Continued Global Population Growth Creates Challenges, Opportunities

In brief

— Guterres urged leaders in Sri Lanka to embrace a compromise for a peaceful democratic transition, as that country experiences a political and economic crisis that saw President Gotabaya Rajapaksa resign and flee the country this week. Guterres said it is important that the root causes of the conflict and protesters’ grievances be addressed. The U.N. says humanitarian needs are on the rise, with nearly 5.7 million people in need of assistance.

— Following the deaths of seven of its peacekeepers in Mali this year, Egypt is suspending its participation in the stabilization mission known as MINUSMA, as of August 15. Egypt is one of the largest contributors of troops and police to the mission, with 1,039 personnel. Most recently, on June 28, two Egyptian peacekeepers were killed in northern Mali and nine others were wounded when their convoy hit an improvised explosive device.

— The U.N. refugee agency said Wednesday that nearly two-thirds of refugees who fled Ukraine since Russia launched its invasion in late February plan to stay in their host country in the coming months. That compares with 16% who said they plan to return to Ukraine. Another 9% said they would go to another host country, while 10% were uncertain. Refugees said their most urgent needs are cash, jobs and housing. UNHCR estimates that at the end of June there were at least 5.5 million Ukrainian refugees in Europe, with another 7.1 million people displaced within Ukraine.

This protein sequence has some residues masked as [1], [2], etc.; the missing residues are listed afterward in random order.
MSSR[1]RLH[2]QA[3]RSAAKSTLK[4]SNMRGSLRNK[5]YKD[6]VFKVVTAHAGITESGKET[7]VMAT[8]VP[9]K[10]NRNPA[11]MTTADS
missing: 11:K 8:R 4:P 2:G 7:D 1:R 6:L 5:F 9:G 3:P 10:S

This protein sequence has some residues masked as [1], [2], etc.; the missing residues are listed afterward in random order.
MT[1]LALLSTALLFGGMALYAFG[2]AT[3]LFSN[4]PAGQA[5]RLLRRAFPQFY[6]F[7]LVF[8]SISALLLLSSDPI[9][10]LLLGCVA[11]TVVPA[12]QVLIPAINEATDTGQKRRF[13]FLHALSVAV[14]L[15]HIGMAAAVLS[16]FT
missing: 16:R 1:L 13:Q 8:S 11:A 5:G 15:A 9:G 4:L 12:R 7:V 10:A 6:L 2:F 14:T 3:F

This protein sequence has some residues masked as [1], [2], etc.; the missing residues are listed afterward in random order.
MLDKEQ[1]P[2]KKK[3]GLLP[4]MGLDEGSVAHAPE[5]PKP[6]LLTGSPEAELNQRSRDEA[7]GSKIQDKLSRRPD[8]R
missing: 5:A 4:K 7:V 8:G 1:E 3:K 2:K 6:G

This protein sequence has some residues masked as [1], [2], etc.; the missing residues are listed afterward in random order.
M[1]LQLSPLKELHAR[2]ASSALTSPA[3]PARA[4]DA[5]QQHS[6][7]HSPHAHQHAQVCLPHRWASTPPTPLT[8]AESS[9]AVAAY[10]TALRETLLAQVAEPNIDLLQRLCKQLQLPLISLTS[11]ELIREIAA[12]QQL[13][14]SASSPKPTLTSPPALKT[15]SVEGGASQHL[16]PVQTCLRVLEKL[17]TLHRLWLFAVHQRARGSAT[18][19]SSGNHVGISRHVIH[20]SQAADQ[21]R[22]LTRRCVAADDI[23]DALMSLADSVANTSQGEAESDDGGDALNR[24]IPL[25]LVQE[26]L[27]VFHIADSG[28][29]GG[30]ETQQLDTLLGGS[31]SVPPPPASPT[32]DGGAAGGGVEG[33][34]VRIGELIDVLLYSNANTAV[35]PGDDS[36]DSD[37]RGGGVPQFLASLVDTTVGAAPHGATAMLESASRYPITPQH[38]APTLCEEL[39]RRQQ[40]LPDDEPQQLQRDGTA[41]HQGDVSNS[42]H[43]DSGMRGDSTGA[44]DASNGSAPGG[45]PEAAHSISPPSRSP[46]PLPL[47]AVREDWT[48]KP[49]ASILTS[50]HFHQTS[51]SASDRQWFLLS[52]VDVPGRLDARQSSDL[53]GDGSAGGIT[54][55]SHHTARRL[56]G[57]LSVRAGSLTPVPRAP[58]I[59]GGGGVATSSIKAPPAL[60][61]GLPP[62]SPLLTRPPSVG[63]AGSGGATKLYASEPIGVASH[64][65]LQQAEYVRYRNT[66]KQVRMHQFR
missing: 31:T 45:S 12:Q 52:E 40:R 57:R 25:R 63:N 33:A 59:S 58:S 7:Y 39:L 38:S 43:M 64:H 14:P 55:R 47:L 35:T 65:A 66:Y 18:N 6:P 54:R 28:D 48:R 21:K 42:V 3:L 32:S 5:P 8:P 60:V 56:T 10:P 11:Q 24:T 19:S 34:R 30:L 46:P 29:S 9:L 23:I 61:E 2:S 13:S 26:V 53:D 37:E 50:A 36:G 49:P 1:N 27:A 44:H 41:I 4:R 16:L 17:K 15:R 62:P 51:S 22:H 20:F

— The World Health Organization and the U.N. Children’s Fund, UNICEF, said Friday that 25 million children missed out on one or more doses of routine vaccinations last year. The report attributed the decline to factors including increased misinformation about vaccines and COVID-19-related disruptions. UNICEF said it is the largest sustained disruption in 30 years and the consequences could be deadly for many children.

Good news

Botswana is set to become the first country in Africa to achieve the 95-95-95 target of diagnosing 95% of HIV-positive individuals, providing them antiretroviral therapy and achieving viral suppression. The southern African nation is eight years ahead of the 2030 target date. The U.N. says a recent survey found 93% of people living with HIV in Botswana are aware of their status and 97.9% of them are receiving antiretroviral therapy. Of that group, 98% have achieved viral load suppression to reduce the amount of HIV to an undetectable level, which also helps prevent transmission.

Quote of note

“In a world darkened by global crises, today, at last, we have a ray of hope.”

— Guterres on Wednesday, welcoming news from Istanbul that a deal is nearing completion on exporting Ukrainian grain that Russia has blocked in the southern Ukrainian port of Odesa.

Next week

Monday, the U.N. will commemorate Nelson Mandela’s birthday. Prince Harry, the Duke of Sussex, will deliver the keynote address in the General Assembly. He will be accompanied by his wife, Meghan Markle. The day is also marked with community service to honor the late South African leader. On what would have been Madiba’s 104th birthday, U.N. participants will do their good works at the Thomas Jefferson Park in New York’s neighborhood of East Harlem.